11. Places We Go When Life Is Good

Joy, Happiness, Calm, Contentment, Gratitude, Foreboding Joy, Relief, Tranquility


Joy is an intense feeling of deep spiritual connection, pleasure, and appreciation. It is sudden, unexpected, short-lasting, and high-intensity. It’s characterized by a connection with others, or with God, nature, or the universe. Joy expands our thinking and attention, and it fills us with a sense of freedom and abandon.

The relationship between joy and gratitude is an upward spiral:

  1. Trait gratitude predicts greater future experiences of in-the-moment joy.
  2. Trait joy predicts greater future experiences of in-the-moment gratitude.
  3. And dispositional or situational joy predicts greater future subjective well- being.


Happiness is feeling pleasure often related to the immediate environment or current circumstances. Happiness is stable, longer-lasting, and normally the result of effort. It’s lower in intensity than joy, and more self-focused. We feel a sense of being in control. Unlike joy, which is more internal, happiness seems more external and circumstantial.


Calm means creating perspective and mindfulness while managing emotional reactivity.

Calm people can bring perspective to complicated situations and experience their feelings without reacting to heightened emotions.

Cultivating and maintaining calm takes a lot of self-questioning, mostly centered on breath, perspective taking, and curiosity.

  1. Calm is an intention. Do we want to infect people with more anxiety, or heal ourselves and the people around us with calm? Anxiety is contagious. Intensity and reactivity only breed more of the same. Calm is also contagious. Nothing is more important than getting a grip on your own reactivity.
  2. Do we match the pace of anxiety, or do we slow things down with breath and tone?
  3. Do we have all the information we need to make a decision or form a response? What do we need to ask or learn?

Or a simpler algorithm:

  1. Do I have enough information to freak out? The answer is normally no.
  2. Will freaking out help? The answer is always no.


Contentment is the feeling of completeness, appreciation, and “enoughness” that we experience when our needs are satisfied. Contentment is a low-arousal positive emotion, along with peace, tranquility, and satisfaction.


Gratitude reflects our deep appreciation for what we value, what brings meaning to our lives, and what makes us feel connected to ourselves and others. While gratitude is an emotion, if we want to experience its full power, we must also make it a practice.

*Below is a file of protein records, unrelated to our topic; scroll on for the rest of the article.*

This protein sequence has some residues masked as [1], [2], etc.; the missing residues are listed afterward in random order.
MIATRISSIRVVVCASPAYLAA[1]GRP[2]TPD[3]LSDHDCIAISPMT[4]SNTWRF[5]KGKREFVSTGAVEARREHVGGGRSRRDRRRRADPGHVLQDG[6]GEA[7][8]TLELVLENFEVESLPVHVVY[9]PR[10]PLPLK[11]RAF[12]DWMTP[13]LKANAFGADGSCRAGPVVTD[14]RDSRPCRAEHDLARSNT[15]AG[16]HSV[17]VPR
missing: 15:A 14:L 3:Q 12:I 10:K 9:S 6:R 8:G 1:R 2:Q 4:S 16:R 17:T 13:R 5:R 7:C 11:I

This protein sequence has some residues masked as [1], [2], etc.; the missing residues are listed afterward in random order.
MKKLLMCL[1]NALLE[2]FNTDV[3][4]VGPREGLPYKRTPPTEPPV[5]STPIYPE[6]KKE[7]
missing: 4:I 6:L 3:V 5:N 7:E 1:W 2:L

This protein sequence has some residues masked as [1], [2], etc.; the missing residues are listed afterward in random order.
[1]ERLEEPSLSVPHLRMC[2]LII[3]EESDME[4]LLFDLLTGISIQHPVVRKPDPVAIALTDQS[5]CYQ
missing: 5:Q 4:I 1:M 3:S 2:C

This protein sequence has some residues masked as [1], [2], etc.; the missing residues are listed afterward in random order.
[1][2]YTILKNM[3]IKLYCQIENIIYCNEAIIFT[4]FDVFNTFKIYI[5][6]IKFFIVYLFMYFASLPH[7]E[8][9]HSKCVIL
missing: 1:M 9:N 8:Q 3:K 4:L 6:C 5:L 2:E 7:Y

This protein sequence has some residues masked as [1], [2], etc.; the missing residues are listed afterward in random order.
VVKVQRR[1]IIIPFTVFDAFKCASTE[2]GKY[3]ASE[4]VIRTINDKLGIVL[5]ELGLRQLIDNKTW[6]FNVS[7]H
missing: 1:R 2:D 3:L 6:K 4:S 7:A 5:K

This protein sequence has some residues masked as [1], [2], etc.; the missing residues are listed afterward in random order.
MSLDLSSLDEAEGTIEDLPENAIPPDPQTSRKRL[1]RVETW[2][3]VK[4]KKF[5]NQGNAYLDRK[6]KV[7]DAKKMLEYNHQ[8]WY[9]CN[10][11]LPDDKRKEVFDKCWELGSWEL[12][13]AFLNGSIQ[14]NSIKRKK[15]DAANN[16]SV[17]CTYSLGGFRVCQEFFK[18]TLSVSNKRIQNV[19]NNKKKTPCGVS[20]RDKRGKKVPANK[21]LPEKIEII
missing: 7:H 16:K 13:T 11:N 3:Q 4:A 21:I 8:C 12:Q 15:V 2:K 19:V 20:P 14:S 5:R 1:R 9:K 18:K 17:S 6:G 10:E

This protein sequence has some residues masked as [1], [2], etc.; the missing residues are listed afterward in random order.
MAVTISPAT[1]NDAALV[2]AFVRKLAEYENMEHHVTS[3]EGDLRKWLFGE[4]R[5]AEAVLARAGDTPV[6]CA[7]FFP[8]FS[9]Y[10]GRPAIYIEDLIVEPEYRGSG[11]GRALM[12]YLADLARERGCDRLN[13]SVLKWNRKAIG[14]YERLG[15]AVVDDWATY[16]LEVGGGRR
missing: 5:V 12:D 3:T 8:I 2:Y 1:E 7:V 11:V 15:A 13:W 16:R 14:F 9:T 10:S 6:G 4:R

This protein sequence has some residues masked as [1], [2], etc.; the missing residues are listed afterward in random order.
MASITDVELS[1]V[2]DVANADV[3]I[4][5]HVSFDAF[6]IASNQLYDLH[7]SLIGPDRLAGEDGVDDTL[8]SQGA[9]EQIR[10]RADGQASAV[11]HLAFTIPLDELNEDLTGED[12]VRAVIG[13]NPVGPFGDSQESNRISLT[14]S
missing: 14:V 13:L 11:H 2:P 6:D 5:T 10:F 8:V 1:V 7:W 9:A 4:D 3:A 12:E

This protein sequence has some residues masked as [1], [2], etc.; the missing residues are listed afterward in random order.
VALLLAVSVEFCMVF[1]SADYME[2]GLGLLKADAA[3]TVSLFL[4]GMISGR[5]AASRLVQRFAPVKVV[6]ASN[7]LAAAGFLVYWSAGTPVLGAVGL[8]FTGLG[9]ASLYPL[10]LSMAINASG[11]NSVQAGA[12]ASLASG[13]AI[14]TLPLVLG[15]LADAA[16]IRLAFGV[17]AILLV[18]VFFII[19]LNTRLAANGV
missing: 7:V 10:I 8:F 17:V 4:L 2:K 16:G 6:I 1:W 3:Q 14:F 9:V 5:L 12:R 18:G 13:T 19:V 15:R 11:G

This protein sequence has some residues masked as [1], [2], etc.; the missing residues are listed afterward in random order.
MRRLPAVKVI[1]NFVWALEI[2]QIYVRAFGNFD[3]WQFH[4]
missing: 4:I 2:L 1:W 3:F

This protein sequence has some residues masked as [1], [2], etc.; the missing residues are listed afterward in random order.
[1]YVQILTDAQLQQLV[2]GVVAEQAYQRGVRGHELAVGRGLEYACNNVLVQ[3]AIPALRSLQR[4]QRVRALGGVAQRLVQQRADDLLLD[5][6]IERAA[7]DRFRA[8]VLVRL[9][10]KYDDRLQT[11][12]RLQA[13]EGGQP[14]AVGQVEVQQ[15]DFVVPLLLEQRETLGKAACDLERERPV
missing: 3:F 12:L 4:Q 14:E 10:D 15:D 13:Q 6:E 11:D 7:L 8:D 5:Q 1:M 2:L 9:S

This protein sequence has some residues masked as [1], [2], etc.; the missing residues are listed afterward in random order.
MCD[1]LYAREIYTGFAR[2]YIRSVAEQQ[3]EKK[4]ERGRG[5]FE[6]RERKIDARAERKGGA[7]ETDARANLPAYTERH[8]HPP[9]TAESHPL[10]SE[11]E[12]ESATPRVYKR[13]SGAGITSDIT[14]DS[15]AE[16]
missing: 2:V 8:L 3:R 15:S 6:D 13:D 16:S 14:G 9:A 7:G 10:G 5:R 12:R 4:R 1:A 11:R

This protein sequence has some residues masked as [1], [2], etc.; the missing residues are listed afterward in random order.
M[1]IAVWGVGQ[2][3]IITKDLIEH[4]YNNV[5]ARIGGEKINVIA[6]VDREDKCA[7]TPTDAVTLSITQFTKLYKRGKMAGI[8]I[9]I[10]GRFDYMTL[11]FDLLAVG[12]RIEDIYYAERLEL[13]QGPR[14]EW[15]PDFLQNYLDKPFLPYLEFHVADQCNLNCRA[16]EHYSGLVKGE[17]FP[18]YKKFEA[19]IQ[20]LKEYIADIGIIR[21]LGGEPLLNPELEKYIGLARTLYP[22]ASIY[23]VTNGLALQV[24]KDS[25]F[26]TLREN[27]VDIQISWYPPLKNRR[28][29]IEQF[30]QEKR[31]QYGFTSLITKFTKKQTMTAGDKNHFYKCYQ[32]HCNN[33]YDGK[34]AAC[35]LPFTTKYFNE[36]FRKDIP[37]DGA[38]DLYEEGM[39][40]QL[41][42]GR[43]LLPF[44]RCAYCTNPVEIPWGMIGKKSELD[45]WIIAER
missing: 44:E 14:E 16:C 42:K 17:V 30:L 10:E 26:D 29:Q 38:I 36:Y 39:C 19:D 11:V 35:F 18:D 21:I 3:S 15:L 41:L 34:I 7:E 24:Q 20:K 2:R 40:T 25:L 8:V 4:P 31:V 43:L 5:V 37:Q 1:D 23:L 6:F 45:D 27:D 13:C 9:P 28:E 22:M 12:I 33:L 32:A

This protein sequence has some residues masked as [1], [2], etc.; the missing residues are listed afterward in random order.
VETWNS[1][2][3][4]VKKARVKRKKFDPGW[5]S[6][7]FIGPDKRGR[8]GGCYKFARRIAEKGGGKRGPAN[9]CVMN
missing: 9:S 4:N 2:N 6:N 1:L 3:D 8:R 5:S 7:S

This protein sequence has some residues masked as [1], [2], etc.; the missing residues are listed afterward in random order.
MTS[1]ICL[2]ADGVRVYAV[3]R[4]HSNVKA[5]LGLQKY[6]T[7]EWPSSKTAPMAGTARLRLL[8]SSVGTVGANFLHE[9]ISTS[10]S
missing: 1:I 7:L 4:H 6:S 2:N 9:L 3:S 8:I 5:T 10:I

Gratitude is good for us physically, emotionally, and mentally and is correlated with:

Positive emotions wear off quickly because our emotional systems like newness, novelty, and change. We adapt to positive life circumstances so that before too long, the new car, the new spouse, the new house—they don’t feel so new and exciting anymore.

Gratitude makes us appreciate the value of something, and when we appreciate the value of something, we extract more benefits from it; we’re less likely to take it for granted.

Gratitude allows us to participate more in life. We notice the positives more, and that magnifies the pleasures you get from life.

Instead of adapting to goodness, we celebrate goodness.

Foreboding Joy

Foreboding joy means being afraid to lean into good news, wonderful moments, and joy. It means waiting for the other shoe to drop.

Joy becomes foreboding when we lose our tolerance for vulnerability.

Joy is frightening because we believe if we allow ourselves to feel joy, we are inviting disaster.

We start dress-rehearsing tragedy in the best moments of our lives in order to stop vulnerability from beating us to the punch. We are terrified of being blindsided by pain, so we practice tragedy and trauma. But there’s a huge cost.

When we push away joy, we squander the goodness that we need to build resilience, strength, and courage.

Everyone who shows a deep capacity for joy has one thing in common: they practice gratitude.

In the midst of joy, there’s often a quiver, a shudder of vulnerability. Rather than using that as a warning sign to practice imagining the worst-case scenario, the people who lean into joy use the quiver as a reminder to practice gratitude.


Relief is feelings of tension leaving the body and being able to breathe more easily, thoughts of the worst being over and being safe for the moment, resting, and wanting to get on to something else.

The sigh of relief is real. Sighing serves as a type of reset button for our body. It not only signals relief to our body, but it enhances relief, and it reduces muscle tension.


Tranquility means the absence of demand and no pressure to do anything.Tranquil environments are needed to counter mental fatigue and attention depletion.

Four essential elements of a restorative environment:

  1. a sense of getting away
  2. a feeling of immersion
  3. holding attention without effort
  4. compatibility with one’s preferences.

There are auditory and visual components to tranquil environments, including elements of nature and low levels of noise. Settings that induce high tranquility include fields and forests and large bodies of water; urban settings tend not to induce tranquility.

There’s a difference between feeling content and feeling tranquil. With contentment, we often have the sense of having completed something; with tranquility, we relish the feeling of doing nothing.